Employment Survey

Business Register Employment Survey, 2012: ONS

  • The level of employees in the UK showed an increase of 0.5% between September 2011 and September 2012.
  • The number of UK full-time employees increased by 30,000, while the number of part-time employees increased by 96,000.
  • London had the largest growth in the number of employees, with an increase of 143,000. Scotland had the largest fall in the number of employees, with a decrease of 34,000.
  • The business administration and support services sector was the industrial grouping with the largest growth in the number of employees, with an increase of 71,000. Public administration had the largest fall in the number of employees, with a decrease of 36,000.
  • The level of employment (employees + working proprietors) showed an increase of 0.2%.

Consumer trends

Consumer trends, Q2 2013: ONS

  • In Q2 2013, household spending (adjusted for inflation) grew by 0.3% (£661m). The main positive contributor to growth was increased household spending on ‘Transport’.
  • Household spending has increased by 0.3% but still remains 2.8% below the peak of spending (in volume terms) in Q4 2007. Households purchased 4.0% more in volume terms this quarter compared with the recent low of Q2 2009.
  • The current price value of household spending, which includes inflation, shows how much UK households spent. In Q2 2013 current price spending increased by 0.9% compared with Q1, continuing the trend of positive growth which has continued since Q3 2009. Current price spending is now 15.1% higher than Q4 2007. Households current price spending was 19.1% higher in Q2 2013 than the recent low of Q2 2009.
  • The value of UK household spending per head, in current price terms, was £4,037, an increase of 0.7% on the quarter and 10.3% when compared with Q1 2008, the quarter prior to the first fall in expenditure, including inflation, since 1997.

Women in the labour market

Women in the labour market: ONS

  • Rising employment for women and falling employment for men over 40 years
  • Men have consistently higher employment rates than women above the age of 22
  • Employment rates for women lowest in Northern Ireland and London
  • Birmingham has the lowest employment rate among the smaller areas
  • Men with children more likely to work than those without – opposite picture for women
  • The employment rate gap between mothers in a couple and lone mothers smaller for those with older children
  • Men tend to work in the professional occupations associated with higher levels of pay than women
  • Women dominate employment within caring and leisure occupations
  • The number of women working within managerial roles slightly higher than the EU average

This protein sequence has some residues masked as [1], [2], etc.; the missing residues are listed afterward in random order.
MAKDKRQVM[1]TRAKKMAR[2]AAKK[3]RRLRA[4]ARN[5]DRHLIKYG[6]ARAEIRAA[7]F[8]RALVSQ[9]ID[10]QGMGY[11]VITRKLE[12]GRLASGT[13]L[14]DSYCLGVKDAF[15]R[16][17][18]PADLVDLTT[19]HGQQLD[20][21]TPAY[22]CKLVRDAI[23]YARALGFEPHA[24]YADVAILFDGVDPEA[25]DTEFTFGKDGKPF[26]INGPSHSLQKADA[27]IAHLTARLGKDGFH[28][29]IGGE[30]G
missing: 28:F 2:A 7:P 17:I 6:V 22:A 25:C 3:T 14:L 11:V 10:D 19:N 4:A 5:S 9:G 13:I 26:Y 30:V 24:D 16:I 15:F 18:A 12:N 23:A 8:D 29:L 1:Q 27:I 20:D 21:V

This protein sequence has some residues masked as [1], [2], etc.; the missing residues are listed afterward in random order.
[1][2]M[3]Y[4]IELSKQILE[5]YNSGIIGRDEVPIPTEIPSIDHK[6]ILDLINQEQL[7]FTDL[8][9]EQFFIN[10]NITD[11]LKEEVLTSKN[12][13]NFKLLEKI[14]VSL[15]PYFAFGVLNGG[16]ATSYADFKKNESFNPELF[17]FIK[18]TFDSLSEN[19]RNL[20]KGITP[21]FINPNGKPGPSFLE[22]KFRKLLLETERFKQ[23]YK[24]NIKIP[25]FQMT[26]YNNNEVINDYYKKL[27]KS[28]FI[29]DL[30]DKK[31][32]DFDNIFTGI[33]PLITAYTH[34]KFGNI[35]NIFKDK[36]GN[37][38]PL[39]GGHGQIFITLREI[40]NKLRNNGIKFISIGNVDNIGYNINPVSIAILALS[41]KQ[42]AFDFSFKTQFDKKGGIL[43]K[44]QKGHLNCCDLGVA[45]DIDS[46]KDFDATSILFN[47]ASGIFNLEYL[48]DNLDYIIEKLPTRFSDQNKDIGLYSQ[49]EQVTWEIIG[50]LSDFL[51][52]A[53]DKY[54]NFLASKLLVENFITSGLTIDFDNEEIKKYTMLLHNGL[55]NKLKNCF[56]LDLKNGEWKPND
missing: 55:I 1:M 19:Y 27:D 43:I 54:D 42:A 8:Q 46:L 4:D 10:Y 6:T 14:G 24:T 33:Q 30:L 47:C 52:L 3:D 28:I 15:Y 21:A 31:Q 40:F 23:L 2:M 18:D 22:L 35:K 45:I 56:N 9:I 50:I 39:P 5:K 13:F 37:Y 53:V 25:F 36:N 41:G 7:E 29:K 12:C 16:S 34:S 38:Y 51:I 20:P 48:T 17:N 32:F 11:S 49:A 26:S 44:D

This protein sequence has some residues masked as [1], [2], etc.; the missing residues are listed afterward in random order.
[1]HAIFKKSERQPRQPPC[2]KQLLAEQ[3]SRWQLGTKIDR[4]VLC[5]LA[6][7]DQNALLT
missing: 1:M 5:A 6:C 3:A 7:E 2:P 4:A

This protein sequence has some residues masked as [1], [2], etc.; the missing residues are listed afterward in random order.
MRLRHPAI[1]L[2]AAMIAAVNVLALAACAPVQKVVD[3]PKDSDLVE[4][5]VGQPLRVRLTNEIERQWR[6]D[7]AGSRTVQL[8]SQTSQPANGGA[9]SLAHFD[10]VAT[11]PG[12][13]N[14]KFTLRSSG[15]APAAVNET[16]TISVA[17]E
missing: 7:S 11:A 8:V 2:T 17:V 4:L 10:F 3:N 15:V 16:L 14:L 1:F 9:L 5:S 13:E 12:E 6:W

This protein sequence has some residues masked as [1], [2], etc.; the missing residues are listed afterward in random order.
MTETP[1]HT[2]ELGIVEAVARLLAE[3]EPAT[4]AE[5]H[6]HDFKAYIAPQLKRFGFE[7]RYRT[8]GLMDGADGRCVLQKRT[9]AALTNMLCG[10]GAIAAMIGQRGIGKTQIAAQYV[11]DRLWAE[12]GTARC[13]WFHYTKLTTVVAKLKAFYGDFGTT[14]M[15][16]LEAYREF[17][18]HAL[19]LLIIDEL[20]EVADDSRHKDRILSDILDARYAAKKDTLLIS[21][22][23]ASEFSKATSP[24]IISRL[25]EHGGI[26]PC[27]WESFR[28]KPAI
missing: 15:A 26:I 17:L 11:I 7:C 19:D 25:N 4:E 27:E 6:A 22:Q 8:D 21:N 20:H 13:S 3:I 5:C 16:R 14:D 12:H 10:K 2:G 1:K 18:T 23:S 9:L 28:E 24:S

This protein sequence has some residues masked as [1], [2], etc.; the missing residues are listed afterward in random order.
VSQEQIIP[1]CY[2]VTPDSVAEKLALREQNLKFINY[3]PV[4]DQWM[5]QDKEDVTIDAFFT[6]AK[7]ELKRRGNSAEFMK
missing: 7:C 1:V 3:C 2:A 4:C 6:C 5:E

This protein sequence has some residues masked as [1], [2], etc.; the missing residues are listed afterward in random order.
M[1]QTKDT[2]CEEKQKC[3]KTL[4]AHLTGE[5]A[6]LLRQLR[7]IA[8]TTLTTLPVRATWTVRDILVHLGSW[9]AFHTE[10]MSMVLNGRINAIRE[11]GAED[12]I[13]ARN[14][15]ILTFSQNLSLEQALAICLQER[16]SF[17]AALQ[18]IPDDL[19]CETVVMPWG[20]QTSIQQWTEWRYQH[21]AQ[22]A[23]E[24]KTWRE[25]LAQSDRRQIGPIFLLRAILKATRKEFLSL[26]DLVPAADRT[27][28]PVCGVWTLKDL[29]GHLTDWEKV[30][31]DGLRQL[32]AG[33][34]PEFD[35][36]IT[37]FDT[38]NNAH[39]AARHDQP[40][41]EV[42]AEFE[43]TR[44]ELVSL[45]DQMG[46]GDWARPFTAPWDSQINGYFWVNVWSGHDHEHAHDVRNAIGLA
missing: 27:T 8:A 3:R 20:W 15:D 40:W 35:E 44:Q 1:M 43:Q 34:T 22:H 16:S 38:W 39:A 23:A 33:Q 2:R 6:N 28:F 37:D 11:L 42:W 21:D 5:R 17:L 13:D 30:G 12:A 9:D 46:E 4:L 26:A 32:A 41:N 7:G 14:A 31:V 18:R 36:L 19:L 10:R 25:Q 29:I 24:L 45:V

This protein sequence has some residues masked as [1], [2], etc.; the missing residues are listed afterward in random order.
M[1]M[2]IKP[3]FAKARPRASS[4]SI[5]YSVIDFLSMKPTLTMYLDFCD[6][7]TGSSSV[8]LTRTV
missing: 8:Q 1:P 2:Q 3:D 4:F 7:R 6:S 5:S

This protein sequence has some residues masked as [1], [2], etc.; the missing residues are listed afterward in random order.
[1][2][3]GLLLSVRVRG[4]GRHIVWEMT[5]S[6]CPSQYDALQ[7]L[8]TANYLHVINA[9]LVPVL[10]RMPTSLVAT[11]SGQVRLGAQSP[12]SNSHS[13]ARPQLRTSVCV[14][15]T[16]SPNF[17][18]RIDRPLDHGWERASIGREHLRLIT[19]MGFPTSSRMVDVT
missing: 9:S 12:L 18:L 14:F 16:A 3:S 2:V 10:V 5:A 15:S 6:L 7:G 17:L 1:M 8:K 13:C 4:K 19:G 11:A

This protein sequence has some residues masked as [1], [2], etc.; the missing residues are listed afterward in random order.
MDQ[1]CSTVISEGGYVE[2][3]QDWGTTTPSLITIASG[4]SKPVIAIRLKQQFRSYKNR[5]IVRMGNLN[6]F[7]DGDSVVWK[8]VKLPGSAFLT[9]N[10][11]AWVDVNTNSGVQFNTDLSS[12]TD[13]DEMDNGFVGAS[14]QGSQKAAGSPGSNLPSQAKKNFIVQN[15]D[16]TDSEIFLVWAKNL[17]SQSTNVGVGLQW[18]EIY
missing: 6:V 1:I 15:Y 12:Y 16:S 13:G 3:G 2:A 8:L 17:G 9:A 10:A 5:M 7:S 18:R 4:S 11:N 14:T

• Female graduates more likely to work in a slightly lower skilled occupation group than men
  • Men make up the majority of workers in the top 10% of earners for all employees but the gap is lower for those under 30

What do we do?

What we do – national well-being, Sept 2013: ONS

  • In 2010/11, 78.5% of adults aged 16 and over in the UK who were in work reported being somewhat, mostly or completely satisfied with their job.
  • 16.8% of adults aged 16 and over in the UK reported they had done voluntary work several times a year or more in 2010/11, while 81.5% had never or almost never done any voluntary work.
  • Just over 6 in 10 (60.9%) of adults aged 16 and over in the UK were somewhat, mostly or completely satisfied with their amount of leisure time in 2010/11.
  • Over 8 in 10 (83.2%) adults aged 16 and over in England engaged with, or participated in, arts or cultural activity at least three times in the year prior to interview in 2012/13.
  • Between October 2011 and October 2012, 36.0% of adults aged 16 and over in England participated in at least 30 minutes of sport at moderate intensity at least once a week, equivalent to 15.51 million people.

Retail sales fall

Retail Sales, August 2013: ONS

  • Year-on-year estimates for August 2013 showed that the quantity bought in the retail industry increased by 2.1%. This continues the underlying pattern of growth seen since April 2013.
  • On the month, the picture was one of contraction. Following strong growth of 1.1% in July 2013, the quantity bought in the retail sector fell by 0.9% in August 2013. Despite this fall the level of goods bought remained high.
  • The main source of downward pressure came from the food sector (-2.7%), where feedback suggested that sales were back to a more normal level for this time of year. This followed a strong performance in the previous month (2.7%) when sales were boosted from the hot weather.
  • The prices of goods sold in the retail industry slowed from an annual increase of 1.8% in July 2013 to 1.6% in August 2013.  Consistent with the Consumer Prices Index (CPI), the automotive fuel sector provided the largest contribution to this change with the prices of goods sold in this sector increasing by 1.5% compared with 2.6% in July 2013.
  • The main source of upward pressure to year-on-year estimates of the quantity bought in the retail industry came from the non-store retailing sector which includes retail businesses selling predominantly online, through mail order, or via stalls and markets.
  • From January 2013, the amount spent and quantity bought in the non-store retailing sector, have shown continued strength.  The exceptionally high growth in August 2013 compared with 2012 was largely due to the August 2012 figure where, feedback suggests, sales suffered as consumers watched the Olympics and Paralympics.